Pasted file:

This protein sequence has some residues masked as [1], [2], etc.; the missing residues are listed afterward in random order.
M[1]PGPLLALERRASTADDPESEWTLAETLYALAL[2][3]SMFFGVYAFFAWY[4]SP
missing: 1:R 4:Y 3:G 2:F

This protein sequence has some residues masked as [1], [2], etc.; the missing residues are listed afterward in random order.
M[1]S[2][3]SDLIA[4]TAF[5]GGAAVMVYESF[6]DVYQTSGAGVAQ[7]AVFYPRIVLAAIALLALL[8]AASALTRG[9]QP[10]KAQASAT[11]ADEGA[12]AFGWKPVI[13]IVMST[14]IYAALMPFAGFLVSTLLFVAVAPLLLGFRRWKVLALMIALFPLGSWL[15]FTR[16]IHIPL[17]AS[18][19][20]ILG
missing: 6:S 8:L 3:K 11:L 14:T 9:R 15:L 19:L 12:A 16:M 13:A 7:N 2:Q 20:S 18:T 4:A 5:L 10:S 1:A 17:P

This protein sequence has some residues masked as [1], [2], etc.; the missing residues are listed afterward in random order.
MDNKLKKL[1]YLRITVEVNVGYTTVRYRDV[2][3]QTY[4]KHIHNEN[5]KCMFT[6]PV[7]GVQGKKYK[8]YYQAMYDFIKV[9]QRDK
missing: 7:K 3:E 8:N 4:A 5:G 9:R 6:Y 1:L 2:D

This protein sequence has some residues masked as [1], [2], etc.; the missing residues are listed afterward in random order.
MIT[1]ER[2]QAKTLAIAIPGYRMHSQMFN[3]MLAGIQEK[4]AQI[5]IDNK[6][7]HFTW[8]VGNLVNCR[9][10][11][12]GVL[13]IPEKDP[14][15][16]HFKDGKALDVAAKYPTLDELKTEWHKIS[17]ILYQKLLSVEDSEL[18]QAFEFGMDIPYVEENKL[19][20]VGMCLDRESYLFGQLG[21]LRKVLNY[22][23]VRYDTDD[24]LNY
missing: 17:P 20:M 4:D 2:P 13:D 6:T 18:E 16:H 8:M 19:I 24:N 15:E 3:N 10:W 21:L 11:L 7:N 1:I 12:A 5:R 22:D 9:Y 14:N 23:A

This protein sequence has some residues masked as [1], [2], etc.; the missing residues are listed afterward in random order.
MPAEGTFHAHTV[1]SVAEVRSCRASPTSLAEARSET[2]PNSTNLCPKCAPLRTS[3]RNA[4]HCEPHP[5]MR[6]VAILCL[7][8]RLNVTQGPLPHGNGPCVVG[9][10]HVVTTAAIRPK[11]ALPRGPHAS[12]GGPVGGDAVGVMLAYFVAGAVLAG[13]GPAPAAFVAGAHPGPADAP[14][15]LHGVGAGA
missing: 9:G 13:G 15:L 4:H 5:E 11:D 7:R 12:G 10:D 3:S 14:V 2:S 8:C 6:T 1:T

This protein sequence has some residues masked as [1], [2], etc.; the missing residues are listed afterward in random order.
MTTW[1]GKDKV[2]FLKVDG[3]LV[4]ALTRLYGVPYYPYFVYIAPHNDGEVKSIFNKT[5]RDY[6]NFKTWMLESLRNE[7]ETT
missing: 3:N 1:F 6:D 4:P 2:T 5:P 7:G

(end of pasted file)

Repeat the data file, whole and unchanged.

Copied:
This protein sequence has some residues masked as [1], [2], etc.; the missing residues are listed afterward in random order.
M[1]PGPLLALERRASTADDPESEWTLAETLYALAL[2][3]SMFFGVYAFFAWY[4]SP
missing: 1:R 4:Y 3:G 2:F

This protein sequence has some residues masked as [1], [2], etc.; the missing residues are listed afterward in random order.
M[1]S[2][3]SDLIA[4]TAF[5]GGAAVMVYESF[6]DVYQTSGAGVAQ[7]AVFYPRIVLAAIALLALL[8]AASALTRG[9]QP[10]KAQASAT[11]ADEGA[12]AFGWKPVI[13]IVMST[14]IYAALMPFAGFLVSTLLFVAVAPLLLGFRRWKVLALMIALFPLGSWL[15]FTR[16]IHIPL[17]AS[18][19][20]ILG
missing: 6:S 8:L 3:K 11:L 14:T 9:R 15:L 19:L 12:A 16:M 13:A 7:N 2:Q 20:S 18:T 4:A 5:L 10:S 1:A 17:P

This protein sequence has some residues masked as [1], [2], etc.; the missing residues are listed afterward in random order.
MDNKLKKL[1]YLRITVEVNVGYTTVRYRDV[2][3]QTY[4]KHIHNEN[5]KCMFT[6]PV[7]GVQGKKYK[8]YYQAMYDFIKV[9]QRDK
missing: 7:K 3:E 8:N 4:A 5:G 9:R 6:Y 1:L 2:D

This protein sequence has some residues masked as [1], [2], etc.; the missing residues are listed afterward in random order.
MIT[1]ER[2]QAKTLAIAIPGYRMHSQMFN[3]MLAGIQEK[4]AQI[5]IDNK[6][7]HFTW[8]VGNLVNCR[9][10][11][12]GVL[13]IPEKDP[14][15][16]HFKDGKALDVAAKYPTLDELKTEWHKIS[17]ILYQKLLSVEDSEL[18]QAFEFGMDIPYVEENKL[19][20]VGMCLDRESYLFGQLG[21]LRKVLNY[22][23]VRYDTDD[24]LNY
missing: 17:P 20:M 4:D 2:P 13:D 6:T 18:E 16:H 8:M 19:I 24:N 15:E 3:N 10:W 21:L 11:L 7:N 1:I 12:A 5:R 22:D 9:Y 14:N 23:A

This protein sequence has some residues masked as [1], [2], etc.; the missing residues are listed afterward in random order.
MPAEGTFHAHTV[1]SVAEVRSCRASPTSLAEARSET[2]PNSTNLCPKCAPLRTS[3]RNA[4]HCEPHP[5]MR[6]VAILCL[7][8]RLNVTQGPLPHGNGPCVVG[9][10]HVVTTAAIRPK[11]ALPRGPHAS[12]GGPVGGDAVGVMLAYFVAGAVLAG[13]GPAPAAFVAGAHPGPADAP[14][15]LHGVGAGA
missing: 9:G 13:G 15:L 4:H 5:E 11:D 7:R 12:G 10:D 3:S 14:V 2:S 8:C 6:T 1:T

This protein sequence has some residues masked as [1], [2], etc.; the missing residues are listed afterward in random order.
MTTW[1]GKDKV[2]FLKVDG[3]LV[4]ALTRLYGVPYYPYFVYIAPHNDGEVKSIFNKT[5]RDY[6]NFKTWMLESLRNE[7]ETT
missing: 3:N 1:F 6:D 4:P 2:T 5:P 7:G